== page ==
Crimson Romance, $3.99, ISBN 978-1440554391
Paranormal Romance, 2012
Shane Connolly decides that it is time for a change in her life, so she takes a break from her PI business. After buying a piece of land in North Carolina from a client, she heads off to check out her property and explore opportunities that may arise from thereon. Bye, bye boring cheapskate boyfriend, she’s going to be a vineyard boss… hey, wait a minute. It is not long before she bumps into her hot neighbor Jess Blackfox, a gun-totting crazy squatter in her backyard, and the possibility that her house is haunted. There is obviously a mystery there, so it’s a good thing that Shane is a PI, right?
Oh boy. Oh boy. When I reach the last page of Forgotten Dreams, my impression is that this is a very unpolished and rather incomplete story.
The characters are almost there, but not quite fully fleshed out as believable people. Actually, the romance is quite cringe-inducing, as, for a long time, it is basically a series of two people jumping to wrong conclusions or behaving rudely for no reason other than to provide a series of squabbling and exercises in behaving childishly. And then all of a sudden these two are said to be in love. I don’t see it, I don’t feel this grand love one bit. These two are like two sitcom characters going through some contrived “let’s bicker like children to show everyone that we are in love!” antics.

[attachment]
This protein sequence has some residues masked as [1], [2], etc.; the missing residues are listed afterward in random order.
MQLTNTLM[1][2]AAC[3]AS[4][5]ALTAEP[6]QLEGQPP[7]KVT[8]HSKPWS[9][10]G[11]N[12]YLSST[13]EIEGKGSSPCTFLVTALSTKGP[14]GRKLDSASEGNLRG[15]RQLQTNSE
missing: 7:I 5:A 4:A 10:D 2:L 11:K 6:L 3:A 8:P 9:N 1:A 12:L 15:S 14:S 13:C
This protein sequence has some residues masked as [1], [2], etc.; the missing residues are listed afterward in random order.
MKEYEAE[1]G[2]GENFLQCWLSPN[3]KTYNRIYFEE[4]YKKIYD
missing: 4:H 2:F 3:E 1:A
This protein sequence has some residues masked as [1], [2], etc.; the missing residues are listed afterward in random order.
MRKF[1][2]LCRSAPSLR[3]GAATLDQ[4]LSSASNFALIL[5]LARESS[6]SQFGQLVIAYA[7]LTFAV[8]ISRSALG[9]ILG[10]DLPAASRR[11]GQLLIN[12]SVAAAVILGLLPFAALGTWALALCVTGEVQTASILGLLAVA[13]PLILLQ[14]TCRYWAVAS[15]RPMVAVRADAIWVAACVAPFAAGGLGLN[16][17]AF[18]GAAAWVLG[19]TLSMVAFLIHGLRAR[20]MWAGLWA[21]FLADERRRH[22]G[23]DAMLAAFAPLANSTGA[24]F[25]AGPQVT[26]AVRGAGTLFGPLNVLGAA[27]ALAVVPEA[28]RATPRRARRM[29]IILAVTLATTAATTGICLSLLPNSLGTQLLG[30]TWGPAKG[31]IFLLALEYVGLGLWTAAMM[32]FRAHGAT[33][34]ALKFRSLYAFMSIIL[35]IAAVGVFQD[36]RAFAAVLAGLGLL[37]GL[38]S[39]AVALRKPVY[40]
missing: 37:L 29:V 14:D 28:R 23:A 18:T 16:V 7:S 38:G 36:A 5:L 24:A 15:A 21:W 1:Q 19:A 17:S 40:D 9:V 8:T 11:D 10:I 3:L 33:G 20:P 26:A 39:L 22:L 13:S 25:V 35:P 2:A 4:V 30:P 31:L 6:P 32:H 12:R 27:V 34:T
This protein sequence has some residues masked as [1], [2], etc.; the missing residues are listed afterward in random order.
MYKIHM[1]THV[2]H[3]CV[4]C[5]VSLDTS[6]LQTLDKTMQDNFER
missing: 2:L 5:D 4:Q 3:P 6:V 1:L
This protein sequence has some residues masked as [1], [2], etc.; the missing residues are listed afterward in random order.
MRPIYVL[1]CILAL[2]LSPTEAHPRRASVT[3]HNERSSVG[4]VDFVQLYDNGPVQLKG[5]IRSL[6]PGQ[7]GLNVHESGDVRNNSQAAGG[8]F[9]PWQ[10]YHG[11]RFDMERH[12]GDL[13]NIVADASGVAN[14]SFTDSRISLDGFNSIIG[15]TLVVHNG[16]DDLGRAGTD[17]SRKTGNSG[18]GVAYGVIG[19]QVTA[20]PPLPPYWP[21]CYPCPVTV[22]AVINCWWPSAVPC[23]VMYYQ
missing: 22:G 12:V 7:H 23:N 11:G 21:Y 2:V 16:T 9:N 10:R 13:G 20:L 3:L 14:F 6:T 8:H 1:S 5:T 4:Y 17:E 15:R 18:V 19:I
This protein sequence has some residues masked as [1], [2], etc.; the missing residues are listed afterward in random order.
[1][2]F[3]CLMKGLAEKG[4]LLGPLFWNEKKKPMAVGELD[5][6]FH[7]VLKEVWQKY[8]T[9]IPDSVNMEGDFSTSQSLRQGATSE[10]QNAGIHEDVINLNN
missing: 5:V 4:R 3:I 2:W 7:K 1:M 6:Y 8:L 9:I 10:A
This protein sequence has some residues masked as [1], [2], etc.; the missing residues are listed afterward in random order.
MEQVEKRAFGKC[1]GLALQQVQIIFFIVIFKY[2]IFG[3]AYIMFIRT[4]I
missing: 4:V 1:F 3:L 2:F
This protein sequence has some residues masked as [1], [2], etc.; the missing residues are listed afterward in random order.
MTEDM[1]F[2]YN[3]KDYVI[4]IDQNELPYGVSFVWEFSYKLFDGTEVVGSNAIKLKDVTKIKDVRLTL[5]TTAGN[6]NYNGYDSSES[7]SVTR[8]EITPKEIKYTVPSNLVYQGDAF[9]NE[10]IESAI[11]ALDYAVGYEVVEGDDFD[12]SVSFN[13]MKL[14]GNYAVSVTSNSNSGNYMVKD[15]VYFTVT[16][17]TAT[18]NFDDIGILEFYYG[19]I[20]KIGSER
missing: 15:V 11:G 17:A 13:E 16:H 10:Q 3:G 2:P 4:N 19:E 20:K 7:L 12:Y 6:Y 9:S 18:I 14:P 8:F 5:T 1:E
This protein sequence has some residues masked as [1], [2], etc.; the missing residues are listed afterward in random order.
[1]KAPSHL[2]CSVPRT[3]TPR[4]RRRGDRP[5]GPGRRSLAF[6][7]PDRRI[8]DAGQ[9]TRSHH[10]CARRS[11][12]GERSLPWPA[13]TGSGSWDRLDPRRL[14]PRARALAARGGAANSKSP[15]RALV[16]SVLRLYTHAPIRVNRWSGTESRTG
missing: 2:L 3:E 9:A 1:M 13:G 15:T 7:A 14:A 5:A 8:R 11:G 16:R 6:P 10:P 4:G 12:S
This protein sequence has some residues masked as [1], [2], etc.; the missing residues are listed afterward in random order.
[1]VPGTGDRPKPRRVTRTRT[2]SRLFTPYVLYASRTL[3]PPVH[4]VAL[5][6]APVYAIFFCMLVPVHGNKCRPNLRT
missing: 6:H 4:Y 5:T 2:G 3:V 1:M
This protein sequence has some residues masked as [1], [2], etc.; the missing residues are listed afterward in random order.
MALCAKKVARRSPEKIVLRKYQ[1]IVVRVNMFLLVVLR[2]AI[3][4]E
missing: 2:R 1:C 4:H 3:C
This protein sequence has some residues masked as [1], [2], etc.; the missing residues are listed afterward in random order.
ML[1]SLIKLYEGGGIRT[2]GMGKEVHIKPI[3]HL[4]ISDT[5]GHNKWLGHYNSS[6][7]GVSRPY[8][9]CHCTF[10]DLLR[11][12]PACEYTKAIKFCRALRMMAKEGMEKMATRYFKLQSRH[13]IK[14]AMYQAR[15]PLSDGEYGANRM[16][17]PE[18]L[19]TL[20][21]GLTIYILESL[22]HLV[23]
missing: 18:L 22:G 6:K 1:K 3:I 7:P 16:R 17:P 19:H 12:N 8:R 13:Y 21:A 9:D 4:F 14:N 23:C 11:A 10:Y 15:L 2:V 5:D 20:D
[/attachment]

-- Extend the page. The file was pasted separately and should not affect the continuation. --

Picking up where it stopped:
Perhaps that is the point, I don’t know, as this story feels like a sitcom. The author has her characters trying very hard to be funny, to the point that the characters in this book all feel very similar, saying what are supposed to be snappy punchlines non-stop in the same type of unnaturally forced cheer. It’s like watching a one-man show where the author dresses up as different characters, only, she applies the shame shtick to everyone and they all come off as variations of the same clown as a result. I can never forget even once that this story is trying so hard to make me laugh, and as a result, I can never lose myself in the story.
The mystery elements fare better – in fact, I do wonder whether the author would have done better if she had played down the romance and humor while giving a more prominent spotlight to the mystery. But even then, there are so many things about this mystery subplot that are not fully explored. The ghost, for example, is mostly there, with not enough information given to make me care about why it is lurking around the place. I don’t know why this story has to be as short as it is, because the author could have provided more depths to the plot and the characters to make me care if the story had been longer.
Ultimately, Forgotten Dreams is an unsatisfying read because I feel that I have received only a superficial glimpse of things instead of the whole story.